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Hey, Look: It’s A Free Pattern!

My first pattern!

You might have noticed there have been some changes around here at Freshly Pieced headquarters. The blog got a whole new look last week, and this week—patterns! In fact, I’m so excited about this new endeavor, the first one’s on me. : )

I did a little tweaking to my “Kissing Fish” tutorial from a few years ago and turned it into a full-fledged baby quilt pattern, which I’m now making available for free on Craftsy and Threadbias. Click here or here to download the PDF pattern.

I hope you’ll enjoy Kissing Fish! If you make this quilt, please upload pictures to the Freshly Pieced Flickr groupCraftsy or Threadbias. I would love to see what you do with this pattern.

And stay tuned: More patterns will be coming soon. I’ll be releasing Cartwheels as a full pattern on Thursday! And I’m hoping to release two more patterns by the end of the year: Chain Reaction (my design for Quiltmaker magazine last year), and a brand-new design called Street View.

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Easy Ribbon-Embellished Placemats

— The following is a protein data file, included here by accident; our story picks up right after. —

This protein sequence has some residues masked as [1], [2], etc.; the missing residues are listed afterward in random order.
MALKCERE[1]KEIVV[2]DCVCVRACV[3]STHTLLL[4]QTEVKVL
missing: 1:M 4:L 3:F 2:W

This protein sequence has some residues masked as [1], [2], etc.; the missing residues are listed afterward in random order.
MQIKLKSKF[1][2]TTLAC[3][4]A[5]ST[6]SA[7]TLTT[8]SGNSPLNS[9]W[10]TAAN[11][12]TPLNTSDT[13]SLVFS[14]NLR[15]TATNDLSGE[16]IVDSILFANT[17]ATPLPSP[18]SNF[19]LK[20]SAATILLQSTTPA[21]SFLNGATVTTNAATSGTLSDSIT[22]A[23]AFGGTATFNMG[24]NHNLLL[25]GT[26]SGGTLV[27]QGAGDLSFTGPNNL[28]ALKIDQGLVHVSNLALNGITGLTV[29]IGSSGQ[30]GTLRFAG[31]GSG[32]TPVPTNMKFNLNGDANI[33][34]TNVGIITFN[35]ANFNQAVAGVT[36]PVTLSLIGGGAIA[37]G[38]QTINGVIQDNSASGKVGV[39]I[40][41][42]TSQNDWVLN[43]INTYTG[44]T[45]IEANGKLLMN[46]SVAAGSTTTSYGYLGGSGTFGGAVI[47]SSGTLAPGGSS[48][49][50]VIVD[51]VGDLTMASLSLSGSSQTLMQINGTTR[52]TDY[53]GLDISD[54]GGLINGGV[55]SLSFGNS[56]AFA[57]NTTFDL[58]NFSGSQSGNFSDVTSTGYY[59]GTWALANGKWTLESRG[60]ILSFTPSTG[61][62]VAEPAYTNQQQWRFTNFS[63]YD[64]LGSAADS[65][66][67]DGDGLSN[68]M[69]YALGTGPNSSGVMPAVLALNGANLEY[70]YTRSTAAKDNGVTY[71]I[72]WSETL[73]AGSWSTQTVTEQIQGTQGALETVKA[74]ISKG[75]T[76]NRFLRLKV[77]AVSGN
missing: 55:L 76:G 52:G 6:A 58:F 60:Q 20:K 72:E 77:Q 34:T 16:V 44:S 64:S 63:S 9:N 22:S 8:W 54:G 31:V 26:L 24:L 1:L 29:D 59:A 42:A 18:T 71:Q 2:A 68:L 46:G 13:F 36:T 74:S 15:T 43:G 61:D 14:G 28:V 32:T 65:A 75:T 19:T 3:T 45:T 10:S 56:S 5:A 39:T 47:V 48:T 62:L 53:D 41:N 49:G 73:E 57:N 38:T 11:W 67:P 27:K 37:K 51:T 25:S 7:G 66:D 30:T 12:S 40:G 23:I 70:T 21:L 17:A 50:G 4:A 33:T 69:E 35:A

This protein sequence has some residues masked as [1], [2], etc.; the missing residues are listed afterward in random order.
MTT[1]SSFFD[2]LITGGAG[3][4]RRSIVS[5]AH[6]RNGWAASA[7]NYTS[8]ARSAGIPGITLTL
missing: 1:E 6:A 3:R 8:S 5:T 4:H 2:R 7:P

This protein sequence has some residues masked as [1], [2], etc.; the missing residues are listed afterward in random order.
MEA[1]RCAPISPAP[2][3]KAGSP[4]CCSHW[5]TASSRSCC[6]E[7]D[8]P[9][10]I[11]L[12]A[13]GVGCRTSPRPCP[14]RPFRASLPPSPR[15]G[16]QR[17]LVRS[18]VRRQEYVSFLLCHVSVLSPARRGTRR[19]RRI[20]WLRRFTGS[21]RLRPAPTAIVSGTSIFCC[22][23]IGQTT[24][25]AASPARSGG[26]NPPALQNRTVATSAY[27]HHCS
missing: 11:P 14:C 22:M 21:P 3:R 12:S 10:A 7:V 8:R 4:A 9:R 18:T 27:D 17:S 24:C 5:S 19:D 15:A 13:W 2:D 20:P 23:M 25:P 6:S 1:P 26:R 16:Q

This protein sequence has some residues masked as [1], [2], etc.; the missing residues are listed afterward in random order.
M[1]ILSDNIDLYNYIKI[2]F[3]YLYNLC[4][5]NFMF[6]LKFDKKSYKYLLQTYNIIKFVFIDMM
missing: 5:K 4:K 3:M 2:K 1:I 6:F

Ribbon-Embellished Placemats
Happy Monday! It’s my turn again this week to share a new tutorial for Art Gallery Fabrics’ Fat Quarter Gang. This time I’m showing you how to make some easy, ribbon-embellished placemats. So head over to the Art Gallery blog to check it out!

Ribbon-Embellished Placemats
These placemats are made using one of my absolute favorite Art Gallery lines: Modernology! Want to win your own stack of Modernology fat quarters, so you can make something just as fabulous? All you have to do is leave me a comment, and follow Art Gallery on your favorite social media platform (Facebook, Twitter, or Pinterest). I’ll draw a winner on Friday. Have a wonderful week!

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Scrappy Rainbow Placemats